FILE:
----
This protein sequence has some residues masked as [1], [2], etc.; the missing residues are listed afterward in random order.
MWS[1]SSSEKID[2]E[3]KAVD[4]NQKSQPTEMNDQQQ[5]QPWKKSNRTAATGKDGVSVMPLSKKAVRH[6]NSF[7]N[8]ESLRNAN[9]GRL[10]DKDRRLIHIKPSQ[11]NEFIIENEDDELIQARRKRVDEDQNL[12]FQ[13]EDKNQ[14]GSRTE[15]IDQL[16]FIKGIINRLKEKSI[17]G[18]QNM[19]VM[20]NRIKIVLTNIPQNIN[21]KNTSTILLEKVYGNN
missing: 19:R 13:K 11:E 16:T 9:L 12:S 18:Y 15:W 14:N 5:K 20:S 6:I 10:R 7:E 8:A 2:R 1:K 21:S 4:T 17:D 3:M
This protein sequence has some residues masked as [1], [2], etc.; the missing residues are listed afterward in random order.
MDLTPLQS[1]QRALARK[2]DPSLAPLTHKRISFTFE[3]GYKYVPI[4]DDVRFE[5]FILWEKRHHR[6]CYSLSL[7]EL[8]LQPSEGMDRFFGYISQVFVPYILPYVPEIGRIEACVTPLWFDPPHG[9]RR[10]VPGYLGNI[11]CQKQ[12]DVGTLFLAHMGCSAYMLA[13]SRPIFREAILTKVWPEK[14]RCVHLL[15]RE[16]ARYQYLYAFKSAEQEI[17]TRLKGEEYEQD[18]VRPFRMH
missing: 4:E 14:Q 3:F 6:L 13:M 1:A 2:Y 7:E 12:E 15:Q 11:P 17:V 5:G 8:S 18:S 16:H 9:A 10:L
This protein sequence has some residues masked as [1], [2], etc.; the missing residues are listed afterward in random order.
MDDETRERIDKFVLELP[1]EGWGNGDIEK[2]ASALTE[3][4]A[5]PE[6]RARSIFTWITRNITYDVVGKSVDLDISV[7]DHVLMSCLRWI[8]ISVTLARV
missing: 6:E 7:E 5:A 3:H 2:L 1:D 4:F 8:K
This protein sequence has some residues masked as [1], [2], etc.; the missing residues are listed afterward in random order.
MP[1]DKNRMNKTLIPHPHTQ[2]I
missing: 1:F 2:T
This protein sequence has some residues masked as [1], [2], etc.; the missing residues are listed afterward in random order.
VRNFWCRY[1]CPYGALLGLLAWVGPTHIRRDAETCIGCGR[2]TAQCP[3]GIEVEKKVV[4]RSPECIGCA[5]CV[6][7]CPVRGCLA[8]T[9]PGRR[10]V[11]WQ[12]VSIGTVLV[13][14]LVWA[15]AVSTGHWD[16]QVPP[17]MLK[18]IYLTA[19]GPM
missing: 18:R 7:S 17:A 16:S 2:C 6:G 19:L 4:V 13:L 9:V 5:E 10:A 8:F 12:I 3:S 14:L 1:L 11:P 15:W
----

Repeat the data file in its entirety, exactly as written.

This protein sequence has some residues masked as [1], [2], etc.; the missing residues are listed afterward in random order.
MWS[1]SSSEKID[2]E[3]KAVD[4]NQKSQPTEMNDQQQ[5]QPWKKSNRTAATGKDGVSVMPLSKKAVRH[6]NSF[7]N[8]ESLRNAN[9]GRL[10]DKDRRLIHIKPSQ[11]NEFIIENEDDELIQARRKRVDEDQNL[12]FQ[13]EDKNQ[14]GSRTE[15]IDQL[16]FIKGIINRLKEKSI[17]G[18]QNM[19]VM[20]NRIKIVLTNIPQNIN[21]KNTSTILLEKVYGNN
missing: 19:R 13:K 11:E 16:T 9:L 12:S 18:Y 15:W 14:N 5:K 20:S 6:I 10:R 7:E 8:A 2:R 1:K 21:S 4:T 17:D 3:M
This protein sequence has some residues masked as [1], [2], etc.; the missing residues are listed afterward in random order.
MDLTPLQS[1]QRALARK[2]DPSLAPLTHKRISFTFE[3]GYKYVPI[4]DDVRFE[5]FILWEKRHHR[6]CYSLSL[7]EL[8]LQPSEGMDRFFGYISQVFVPYILPYVPEIGRIEACVTPLWFDPPHG[9]RR[10]VPGYLGNI[11]CQKQ[12]DVGTLFLAHMGCSAYMLA[13]SRPIFREAILTKVWPEK[14]RCVHLL[15]RE[16]ARYQYLYAFKSAEQEI[17]TRLKGEEYEQD[18]VRPFRMH
missing: 4:E 14:Q 3:F 6:L 13:M 1:A 2:Y 7:E 12:E 15:Q 11:P 17:V 5:G 8:S 18:S 16:H 9:A 10:L
This protein sequence has some residues masked as [1], [2], etc.; the missing residues are listed afterward in random order.
MDDETRERIDKFVLELP[1]EGWGNGDIEK[2]ASALTE[3][4]A[5]PE[6]RARSIFTWITRNITYDVVGKSVDLDISV[7]DHVLMSCLRWI[8]ISVTLARV
missing: 6:E 7:E 5:A 3:H 2:L 1:D 4:F 8:K
This protein sequence has some residues masked as [1], [2], etc.; the missing residues are listed afterward in random order.
MP[1]DKNRMNKTLIPHPHTQ[2]I
missing: 1:F 2:T
This protein sequence has some residues masked as [1], [2], etc.; the missing residues are listed afterward in random order.
VRNFWCRY[1]CPYGALLGLLAWVGPTHIRRDAETCIGCGR[2]TAQCP[3]GIEVEKKVV[4]RSPECIGCA[5]CV[6][7]CPVRGCLA[8]T[9]PGRR[10]V[11]WQ[12]VSIGTVLV[13][14]LVWA[15]AVSTGHWD[16]QVPP[17]MLK[18]IYLTA[19]GPM
missing: 18:R 7:S 17:A 16:S 2:C 6:G 19:L 4:V 13:L 9:V 5:E 10:A 8:F 12:I 3:S 14:L 1:L 11:P 15:W